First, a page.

Washington, District of Columbia
June 23, 1996
June 23, 1996
June 26, 1996
1.56.1 - 1.56.4
Altering Testing and Project Methodologies to Enhance Learning
Ronald Goodnight, Jack Beasley Purdue University
The primary purpose of administering tests and conducting laboratory projects is twofold: (1) to measure the degree of the students’ learning and comprehension, and (2) to enhance learning. Often, the first intended outcome is attained but the second purpose is ignored.
The most prevalent testing procedure is to schedule or announce a test and give the students some idea what material will be included. The students then study the indicated material hoping they will be prepared. Usually, they do not know what type of questions they will encounter so their studying is more generalized than specific, or they may try to memorize everything using their short-term memory ability. Each individual student then completes the written test document. The test is graded by the instructor or assistant, and several days later, the scores are posted using some confidential method. When time is not allocated for students to review the test to learn which specific questions may have been answered wrong, the learning aspect of test administration is defeated.
Often, laboratory and experiential projects are treated similarly. Once they are graded and returned to the students, many days may have passed and the course topic area has changed. Time is not normally allocated for review of the project results.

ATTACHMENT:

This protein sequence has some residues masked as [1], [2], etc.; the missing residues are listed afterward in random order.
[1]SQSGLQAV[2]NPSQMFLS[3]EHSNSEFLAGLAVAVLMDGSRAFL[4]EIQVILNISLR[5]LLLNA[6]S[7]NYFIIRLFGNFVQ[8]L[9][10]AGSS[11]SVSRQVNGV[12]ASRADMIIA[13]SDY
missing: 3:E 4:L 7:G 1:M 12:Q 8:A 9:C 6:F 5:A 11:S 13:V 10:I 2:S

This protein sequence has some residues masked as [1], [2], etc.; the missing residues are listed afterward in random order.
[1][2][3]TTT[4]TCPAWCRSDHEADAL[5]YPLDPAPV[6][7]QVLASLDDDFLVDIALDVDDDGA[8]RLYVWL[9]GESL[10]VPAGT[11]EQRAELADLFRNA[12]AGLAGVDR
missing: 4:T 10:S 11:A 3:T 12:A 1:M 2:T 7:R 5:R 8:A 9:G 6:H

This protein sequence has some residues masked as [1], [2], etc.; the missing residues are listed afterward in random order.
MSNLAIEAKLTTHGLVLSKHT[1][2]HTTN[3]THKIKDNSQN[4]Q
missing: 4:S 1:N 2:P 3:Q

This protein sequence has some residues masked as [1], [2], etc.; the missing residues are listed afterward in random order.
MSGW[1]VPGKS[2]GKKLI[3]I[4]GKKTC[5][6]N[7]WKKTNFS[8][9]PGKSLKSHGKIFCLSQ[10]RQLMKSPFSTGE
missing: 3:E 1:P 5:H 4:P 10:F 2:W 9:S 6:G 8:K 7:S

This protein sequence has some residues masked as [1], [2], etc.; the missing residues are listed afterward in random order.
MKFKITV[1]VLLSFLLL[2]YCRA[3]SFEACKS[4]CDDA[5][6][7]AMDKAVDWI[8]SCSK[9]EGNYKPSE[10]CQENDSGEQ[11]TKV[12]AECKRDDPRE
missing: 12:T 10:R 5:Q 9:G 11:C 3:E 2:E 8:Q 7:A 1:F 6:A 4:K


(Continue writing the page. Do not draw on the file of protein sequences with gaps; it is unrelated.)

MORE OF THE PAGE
Four courses in Organizational Leadership and Supervision (OLS) and one Electrical Engineering Technology (EET) course at Purdue University experimented with their test administration, scoring and project procedures. The four OLS courses used fifty item tests which included true-false, multiple-choice, fill-in-the- blank and complete-the-sentence type of questions. During the class session immediately prior to the test, the students were allowed ten minutes to preview the test document. In this way they knew the type of questions which would be asked, as well as the degree and breadth of content to be covered. Each test was closed-book and closed-notes and only covered material introduced since the prior test.
The three EET tests included multiple-choice items, problem calculations and applications. Each test was inclusive of covered material since the beginning of the course; however, use of the textbook and notes was allowed.
Goodnight, R., & Beasley, J. (1996, June), Altering Testing And Project Methodologies To Enhance Learning Paper presented at 1996 Annual Conference, Washington, District of Columbia. 10.18260/1-2--5885
ASEE holds the copyright on this document. It may be read by the public free of charge. Authors may archive their work on personal websites or in institutional repositories with the following citation: © 1996 American Society for Engineering Education. Other scholars may excerpt or quote from these materials with the same citation. When excerpting or quoting from Conference Proceedings, authors should, in addition to noting the ASEE copyright, list all the original authors and their institutions and name the host city of the conference. - Last updated April 1, 2015